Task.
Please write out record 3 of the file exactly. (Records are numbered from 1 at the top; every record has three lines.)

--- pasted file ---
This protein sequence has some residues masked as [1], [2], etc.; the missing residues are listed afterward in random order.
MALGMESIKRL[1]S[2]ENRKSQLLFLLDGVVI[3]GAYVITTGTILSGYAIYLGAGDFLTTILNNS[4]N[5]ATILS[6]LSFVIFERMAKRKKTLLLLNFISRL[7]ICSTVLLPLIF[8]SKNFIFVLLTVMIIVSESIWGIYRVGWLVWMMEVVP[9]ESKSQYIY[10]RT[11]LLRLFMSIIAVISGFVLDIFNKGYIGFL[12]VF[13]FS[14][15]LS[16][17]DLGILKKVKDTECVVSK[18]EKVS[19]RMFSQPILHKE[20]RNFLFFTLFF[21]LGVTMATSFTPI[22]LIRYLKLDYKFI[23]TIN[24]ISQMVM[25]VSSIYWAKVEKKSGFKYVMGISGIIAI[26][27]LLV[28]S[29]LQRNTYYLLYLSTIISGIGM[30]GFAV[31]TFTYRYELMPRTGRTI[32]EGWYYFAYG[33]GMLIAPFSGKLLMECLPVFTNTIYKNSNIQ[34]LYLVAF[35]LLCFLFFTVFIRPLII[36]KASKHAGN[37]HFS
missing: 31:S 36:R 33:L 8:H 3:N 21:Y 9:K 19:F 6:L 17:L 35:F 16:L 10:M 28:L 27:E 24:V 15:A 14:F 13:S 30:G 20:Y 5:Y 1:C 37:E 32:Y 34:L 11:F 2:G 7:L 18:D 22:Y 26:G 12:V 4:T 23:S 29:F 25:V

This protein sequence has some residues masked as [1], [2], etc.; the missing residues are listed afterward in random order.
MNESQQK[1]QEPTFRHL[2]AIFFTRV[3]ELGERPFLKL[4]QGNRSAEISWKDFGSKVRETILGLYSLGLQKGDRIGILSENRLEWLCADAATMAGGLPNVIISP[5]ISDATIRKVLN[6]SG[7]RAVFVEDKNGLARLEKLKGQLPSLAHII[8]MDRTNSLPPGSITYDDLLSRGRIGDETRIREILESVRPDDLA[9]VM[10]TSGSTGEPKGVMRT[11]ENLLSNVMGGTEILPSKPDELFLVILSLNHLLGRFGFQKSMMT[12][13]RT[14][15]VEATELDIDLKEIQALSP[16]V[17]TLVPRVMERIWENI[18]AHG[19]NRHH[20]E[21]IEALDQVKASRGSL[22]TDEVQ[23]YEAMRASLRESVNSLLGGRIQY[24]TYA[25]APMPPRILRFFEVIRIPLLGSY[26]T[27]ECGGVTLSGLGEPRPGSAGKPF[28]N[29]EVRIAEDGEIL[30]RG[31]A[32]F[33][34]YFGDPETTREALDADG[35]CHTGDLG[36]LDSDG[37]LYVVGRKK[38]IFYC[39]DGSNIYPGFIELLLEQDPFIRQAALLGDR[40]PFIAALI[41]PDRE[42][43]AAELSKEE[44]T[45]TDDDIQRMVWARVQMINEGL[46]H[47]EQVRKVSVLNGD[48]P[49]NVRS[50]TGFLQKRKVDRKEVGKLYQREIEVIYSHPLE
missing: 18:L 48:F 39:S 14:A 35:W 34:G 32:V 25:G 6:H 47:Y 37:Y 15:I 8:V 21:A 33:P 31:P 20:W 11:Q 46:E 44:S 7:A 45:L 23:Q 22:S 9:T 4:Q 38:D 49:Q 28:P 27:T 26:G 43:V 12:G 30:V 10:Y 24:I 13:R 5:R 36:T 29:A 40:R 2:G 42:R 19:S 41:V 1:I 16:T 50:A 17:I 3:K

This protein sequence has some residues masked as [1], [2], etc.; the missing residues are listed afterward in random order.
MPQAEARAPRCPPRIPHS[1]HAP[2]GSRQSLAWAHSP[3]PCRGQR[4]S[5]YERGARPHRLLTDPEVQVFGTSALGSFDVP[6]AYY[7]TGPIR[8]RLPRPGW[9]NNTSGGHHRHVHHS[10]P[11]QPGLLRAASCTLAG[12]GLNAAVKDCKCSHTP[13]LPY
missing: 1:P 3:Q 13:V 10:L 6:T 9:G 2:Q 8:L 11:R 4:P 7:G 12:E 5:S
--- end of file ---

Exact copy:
This protein sequence has some residues masked as [1], [2], etc.; the missing residues are listed afterward in random order.
MPQAEARAPRCPPRIPHS[1]HAP[2]GSRQSLAWAHSP[3]PCRGQR[4]S[5]YERGARPHRLLTDPEVQVFGTSALGSFDVP[6]AYY[7]TGPIR[8]RLPRPGW[9]NNTSGGHHRHVHHS[10]P[11]QPGLLRAASCTLAG[12]GLNAAVKDCKCSHTP[13]LPY
missing: 1:P 3:Q 13:V 10:L 6:T 9:G 2:Q 8:L 11:R 4:P 7:G 12:E 5:S